This is essentially an exciting book from beginning to end, not least because of the stories of treasure hunts and survival. There are dangerous outlaws who play dirty, and three days spent without food in the wilderness is a long time for a boy from such an affluent nation as Denmark. The description of life in the Indian reserve where Beverly lives is both a harsh critique of a society in decline that is plagued by alcohol abuse, and a moving portrayal of solidarity and respect for family values and traditions. The story of the gold hunt in the old diary blends beautifully with Nicolai’s adventures, and the portrayal of first love found both in Ingeborg's diary and the relationship between Nicolai and Beverly is sensitively rendered. The book also comprises an element of adventure traditionally found in storybooks, with strenuous hardships and the Wonderful days spent in the Indian village making the book a pertinent and very enjoyable read for a wide age range.

Charlotte Blay always researches her locations thoroughly, and her descriptions of foreign cultures are very convincing. Many of the themes she tackles are universal, be it the relationship between young people, their relationship with their parents or their attempts to overthrow old, restrictive traditions.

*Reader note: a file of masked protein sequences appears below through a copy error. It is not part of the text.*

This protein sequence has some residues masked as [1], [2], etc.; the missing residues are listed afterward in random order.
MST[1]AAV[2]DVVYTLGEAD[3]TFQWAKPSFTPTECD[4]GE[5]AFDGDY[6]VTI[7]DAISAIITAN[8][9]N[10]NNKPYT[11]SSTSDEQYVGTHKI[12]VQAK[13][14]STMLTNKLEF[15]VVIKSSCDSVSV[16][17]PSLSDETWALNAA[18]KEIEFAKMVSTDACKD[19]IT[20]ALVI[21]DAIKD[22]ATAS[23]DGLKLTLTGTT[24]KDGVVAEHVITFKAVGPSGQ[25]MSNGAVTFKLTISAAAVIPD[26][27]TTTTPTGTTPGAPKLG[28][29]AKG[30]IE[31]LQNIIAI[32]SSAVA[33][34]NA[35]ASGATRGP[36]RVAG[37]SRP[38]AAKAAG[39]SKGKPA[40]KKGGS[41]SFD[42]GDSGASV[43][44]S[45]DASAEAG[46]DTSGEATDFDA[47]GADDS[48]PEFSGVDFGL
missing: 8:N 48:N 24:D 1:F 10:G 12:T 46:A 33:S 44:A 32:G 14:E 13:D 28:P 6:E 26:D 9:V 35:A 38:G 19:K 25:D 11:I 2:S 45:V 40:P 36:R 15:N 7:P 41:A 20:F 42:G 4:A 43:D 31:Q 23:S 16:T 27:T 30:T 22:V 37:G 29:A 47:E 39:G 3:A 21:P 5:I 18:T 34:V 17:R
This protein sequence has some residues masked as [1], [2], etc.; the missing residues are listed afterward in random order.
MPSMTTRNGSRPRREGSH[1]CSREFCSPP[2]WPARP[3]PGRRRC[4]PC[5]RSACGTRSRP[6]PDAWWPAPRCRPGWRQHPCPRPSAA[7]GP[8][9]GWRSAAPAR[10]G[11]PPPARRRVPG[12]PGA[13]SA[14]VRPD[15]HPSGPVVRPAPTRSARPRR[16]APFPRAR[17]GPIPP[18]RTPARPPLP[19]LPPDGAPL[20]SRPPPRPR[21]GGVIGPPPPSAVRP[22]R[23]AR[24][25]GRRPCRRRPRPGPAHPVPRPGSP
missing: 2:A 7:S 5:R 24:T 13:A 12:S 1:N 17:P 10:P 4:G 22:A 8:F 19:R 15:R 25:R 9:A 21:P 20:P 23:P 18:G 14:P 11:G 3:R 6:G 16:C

Løven brøler (The lion roars) is set in Africa, where 14‑year‑old Anja spends a period of time with a Masai family when her parents, return to Denmark. Anja, who has always been spoiled, at first finds it very difficult to accept the Masai way of life, but she soon gets used to living with her friend Tikako. In Kængurudrømmen (The kangaroo dream), we share Peter and Tony's sweat and thirst when they become stranded in the Australian outback as a result of a stupid blunder during an excursion. Had they not met the native Mathilda, who is, familiar with the ancient Aboriginal paths and is able to find food in the outback, they would have been helplessly lost. In addition to the fundamental survival story, the book focuses on the relationship between whites and Aborigines both now and in the past.